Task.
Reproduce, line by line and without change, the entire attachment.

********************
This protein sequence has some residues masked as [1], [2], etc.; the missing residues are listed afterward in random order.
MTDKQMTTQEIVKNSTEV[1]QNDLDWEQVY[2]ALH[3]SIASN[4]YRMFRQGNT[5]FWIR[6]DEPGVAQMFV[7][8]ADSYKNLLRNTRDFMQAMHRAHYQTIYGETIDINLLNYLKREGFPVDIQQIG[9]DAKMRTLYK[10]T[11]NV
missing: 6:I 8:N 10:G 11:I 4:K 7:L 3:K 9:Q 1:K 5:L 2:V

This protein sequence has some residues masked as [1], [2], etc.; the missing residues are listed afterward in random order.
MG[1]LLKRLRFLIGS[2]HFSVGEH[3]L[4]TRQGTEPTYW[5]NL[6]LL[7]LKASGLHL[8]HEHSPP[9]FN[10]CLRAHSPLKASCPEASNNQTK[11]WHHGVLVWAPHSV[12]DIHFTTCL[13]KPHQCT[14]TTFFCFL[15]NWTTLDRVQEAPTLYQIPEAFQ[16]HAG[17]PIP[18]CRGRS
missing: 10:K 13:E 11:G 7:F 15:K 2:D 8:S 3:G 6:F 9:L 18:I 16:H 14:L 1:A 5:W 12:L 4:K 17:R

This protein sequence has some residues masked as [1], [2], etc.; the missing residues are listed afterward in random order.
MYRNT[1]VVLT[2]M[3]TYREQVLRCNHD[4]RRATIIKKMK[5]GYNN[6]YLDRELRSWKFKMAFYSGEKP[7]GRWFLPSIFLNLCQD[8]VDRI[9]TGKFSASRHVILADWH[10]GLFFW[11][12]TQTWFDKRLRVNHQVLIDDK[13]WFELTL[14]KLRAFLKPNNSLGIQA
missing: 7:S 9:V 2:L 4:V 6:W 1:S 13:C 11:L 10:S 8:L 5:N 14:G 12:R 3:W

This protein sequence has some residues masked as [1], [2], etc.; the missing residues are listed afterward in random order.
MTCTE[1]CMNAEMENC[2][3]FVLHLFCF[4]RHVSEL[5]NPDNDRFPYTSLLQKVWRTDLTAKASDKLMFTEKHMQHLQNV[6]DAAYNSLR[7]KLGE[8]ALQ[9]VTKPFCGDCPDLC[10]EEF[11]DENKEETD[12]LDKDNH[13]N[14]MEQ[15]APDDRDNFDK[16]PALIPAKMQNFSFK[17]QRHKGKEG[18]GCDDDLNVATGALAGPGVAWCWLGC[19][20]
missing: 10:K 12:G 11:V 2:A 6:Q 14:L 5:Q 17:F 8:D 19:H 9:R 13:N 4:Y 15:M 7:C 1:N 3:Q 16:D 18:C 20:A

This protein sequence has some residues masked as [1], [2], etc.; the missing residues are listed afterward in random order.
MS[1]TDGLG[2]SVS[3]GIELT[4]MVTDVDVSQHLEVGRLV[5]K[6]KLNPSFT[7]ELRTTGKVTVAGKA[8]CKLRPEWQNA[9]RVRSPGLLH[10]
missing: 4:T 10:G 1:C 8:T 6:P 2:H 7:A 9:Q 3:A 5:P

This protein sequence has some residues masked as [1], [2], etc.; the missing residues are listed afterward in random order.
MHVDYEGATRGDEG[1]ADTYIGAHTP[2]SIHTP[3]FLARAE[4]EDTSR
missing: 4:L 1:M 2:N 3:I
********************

This protein sequence has some residues masked as [1], [2], etc.; the missing residues are listed afterward in random order.
MTDKQMTTQEIVKNSTEV[1]QNDLDWEQVY[2]ALH[3]SIASN[4]YRMFRQGNT[5]FWIR[6]DEPGVAQMFV[7][8]ADSYKNLLRNTRDFMQAMHRAHYQTIYGETIDINLLNYLKREGFPVDIQQIG[9]DAKMRTLYK[10]T[11]NV
missing: 6:I 8:N 10:G 11:I 4:K 7:L 3:K 9:Q 1:K 5:L 2:V

This protein sequence has some residues masked as [1], [2], etc.; the missing residues are listed afterward in random order.
MG[1]LLKRLRFLIGS[2]HFSVGEH[3]L[4]TRQGTEPTYW[5]NL[6]LL[7]LKASGLHL[8]HEHSPP[9]FN[10]CLRAHSPLKASCPEASNNQTK[11]WHHGVLVWAPHSV[12]DIHFTTCL[13]KPHQCT[14]TTFFCFL[15]NWTTLDRVQEAPTLYQIPEAFQ[16]HAG[17]PIP[18]CRGRS
missing: 10:K 13:E 11:G 7:F 15:K 2:D 8:S 3:G 6:F 9:L 18:I 16:H 14:L 1:A 5:W 12:L 4:K 17:R

This protein sequence has some residues masked as [1], [2], etc.; the missing residues are listed afterward in random order.
MYRNT[1]VVLT[2]M[3]TYREQVLRCNHD[4]RRATIIKKMK[5]GYNN[6]YLDRELRSWKFKMAFYSGEKP[7]GRWFLPSIFLNLCQD[8]VDRI[9]TGKFSASRHVILADWH[10]GLFFW[11][12]TQTWFDKRLRVNHQVLIDDK[13]WFELTL[14]KLRAFLKPNNSLGIQA
missing: 7:S 9:V 2:L 4:V 6:W 1:S 13:C 11:L 10:S 8:L 5:N 14:G 12:R 3:W

This protein sequence has some residues masked as [1], [2], etc.; the missing residues are listed afterward in random order.
MTCTE[1]CMNAEMENC[2][3]FVLHLFCF[4]RHVSEL[5]NPDNDRFPYTSLLQKVWRTDLTAKASDKLMFTEKHMQHLQNV[6]DAAYNSLR[7]KLGE[8]ALQ[9]VTKPFCGDCPDLC[10]EEF[11]DENKEETD[12]LDKDNH[13]N[14]MEQ[15]APDDRDNFDK[16]PALIPAKMQNFSFK[17]QRHKGKEG[18]GCDDDLNVATGALAGPGVAWCWLGC[19][20]
missing: 10:K 12:G 11:V 2:A 6:Q 14:L 5:Q 17:F 8:D 19:H 9:R 13:N 4:Y 15:M 7:C 1:N 3:Q 16:D 18:C 20:A

This protein sequence has some residues masked as [1], [2], etc.; the missing residues are listed afterward in random order.
MS[1]TDGLG[2]SVS[3]GIELT[4]MVTDVDVSQHLEVGRLV[5]K[6]KLNPSFT[7]ELRTTGKVTVAGKA[8]CKLRPEWQNA[9]RVRSPGLLH[10]
missing: 4:T 10:G 1:C 8:T 6:P 2:H 7:A 9:Q 3:A 5:P

This protein sequence has some residues masked as [1], [2], etc.; the missing residues are listed afterward in random order.
MHVDYEGATRGDEG[1]ADTYIGAHTP[2]SIHTP[3]FLARAE[4]EDTSR
missing: 4:L 1:M 2:N 3:I